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Goat

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  1. In some respects May has done the Labour party a favour by calling this election, whether they'll make use of it or carry on with Corbyn or another loony left leader is another matter. Pathetic stuff whining about the "elites" and "tax cheats and greedy bankers" that all really comes down to shaking the magic money tree some more.
  2. Indeed, the SNP's plan seems to be to generate as much grief and aggro as possible in the hope that eventually everyone will be happy to see them go, god knows what would've happened if Cameron hadn't won a majority last year. Paradoxically I think you can argue that the SNP have brought us where we are today. The fear of Sturgeon holding the balance of power in a hung parliament undoubtedly scared a lot of voters away from Labour, thus keeping Cameron in power, thus ensuring that the referendum could go ahead.
  3. Was Eight the cause of the moderators sense of humor failure or did he just get caught in the crossfire?
  4. Just moved out of a property and was rather shocked to be handed a cleaning bill for £400 for a 1 bed house, to put this in context the monthly rent was £600. The property was cleaned to the best of my ability (the better part of a whole day), possibly the kitchen needed a bit more work but I really struggle to see how this amount of time can be justified. What do people normally expect to pay?
  5. Don't think so IMO, the political fallout would be so immense I can't see how any party could even think about it. Think about the flak they're taking over ~ £1,500 of tax credits - imagine what would happen if you were taking £10,000+ off "hard working families".
  6. Any chance you could precie that? It is rather long. From a brief skim that appears to be levied on residential properties only based on house prices, which is great if you want to hit pensioners but will do nothing to the BTLers or large landowners. Being cynical I'd say that amounts to nothing more than a plan to tax the South East.
  7. Can anyone tell me what a LVT would look like in practice? What would it raise, how would it be calculated, what taxes would it replace, who would win, who would lose?
  8. Not quite true, he managed to get 49.6% of the members and 51.4% when the affiliated supporters are included; no doubt even if the latter were excluded he would've picked up enough 2nd preferences to get over the line. What's important about the registered supporters is they have turned a narrow victory into a thumping one.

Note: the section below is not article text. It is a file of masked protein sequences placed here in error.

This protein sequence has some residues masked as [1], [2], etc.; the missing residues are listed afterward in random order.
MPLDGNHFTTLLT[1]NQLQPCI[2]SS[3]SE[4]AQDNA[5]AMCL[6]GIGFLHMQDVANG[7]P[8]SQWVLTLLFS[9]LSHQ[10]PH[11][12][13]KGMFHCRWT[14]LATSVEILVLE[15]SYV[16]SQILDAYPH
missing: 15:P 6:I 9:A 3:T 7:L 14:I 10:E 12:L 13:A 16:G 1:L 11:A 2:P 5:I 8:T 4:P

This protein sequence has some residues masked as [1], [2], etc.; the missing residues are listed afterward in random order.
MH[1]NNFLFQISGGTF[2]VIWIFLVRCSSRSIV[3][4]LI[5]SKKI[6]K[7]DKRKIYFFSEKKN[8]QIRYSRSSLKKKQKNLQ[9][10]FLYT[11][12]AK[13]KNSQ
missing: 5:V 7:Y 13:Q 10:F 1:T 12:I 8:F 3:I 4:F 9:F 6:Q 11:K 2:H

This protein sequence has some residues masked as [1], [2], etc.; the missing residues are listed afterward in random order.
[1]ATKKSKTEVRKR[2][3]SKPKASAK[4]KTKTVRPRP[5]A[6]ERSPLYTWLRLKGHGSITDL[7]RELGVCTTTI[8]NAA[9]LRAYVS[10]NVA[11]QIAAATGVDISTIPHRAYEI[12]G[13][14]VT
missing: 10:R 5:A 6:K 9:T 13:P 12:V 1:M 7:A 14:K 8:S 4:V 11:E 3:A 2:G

9. Although it does show what's necessary for such an arrangement to work, i.e. two closely intergrated economies with a common language, real freedom of movement between the two countries, one dominant partner and the ultimate ability of the junior partner to break the link if necessary. None of which are present in the EZ.
  10. Only if his aim is Grexit. I can't see a 3rd bailout happening, the IMF have said they won't be involved without a w/off, the EZ say that this is impossible due to the treaties in place, stalemate.
  11. Yep, the big problem is that he wasn't prepared to leave the Euro, the EZ saw this, called his bluff, at which point he was f***ed. I also think he fundamentally misjudged his bargaining position, he thought that the EZ would be desparate to avoid a Grexit, they weren't (although Grexit may be much more catestrophic for them than they realise).
  12. A devaluation would sort out that trade deficit (although it cuts both ways by making imports more expensive) and give them a chance to grow their economy, the losers are those with substantial Euro denominated holdings within Greece. Personally I think staying in the Euro is about nothing more than national pride.
  13. But is that true? I don't understand why people think leaving the Euro would be a calamity, these countries have all had their own currencies in the past so why would it be a disaster to return to that situation? The Greeks are already running or close to a primary surplus, what's killing them is the interest on the debt. Outside of the Euro they could repudiate their EZ debts and survive with help from the IMF, they'd probably see a 30% devaluation and an associated spike in inflation but this needn't be the end of the world. To me the supposed costs of Euro exit sound like propaganda from pro-EU enthusiasts.
  14. Another article from AEP: http://www.telegraph.co.uk/finance/economics/11739985/IMF-stuns-Europe-with-call-for-massive-Greek-debt-relief.html Essentially IMF are saying they want no part of a further bail out, EZ are insisting that IMF is involved in any rescue package. I can't see the point in the Greeks bothering to enact the preconditions unless they want to pin the blame for Grexit on the EZ, there doesn't appear to be much likelyhood of the EZ agreeing a new bailout so anything the Greeks do is for nought.
  15. Well, that £25bn for the bank recapitalisation will likely be in their pockets as cash or transferred abroad within about 10 days of the banks re-opening.
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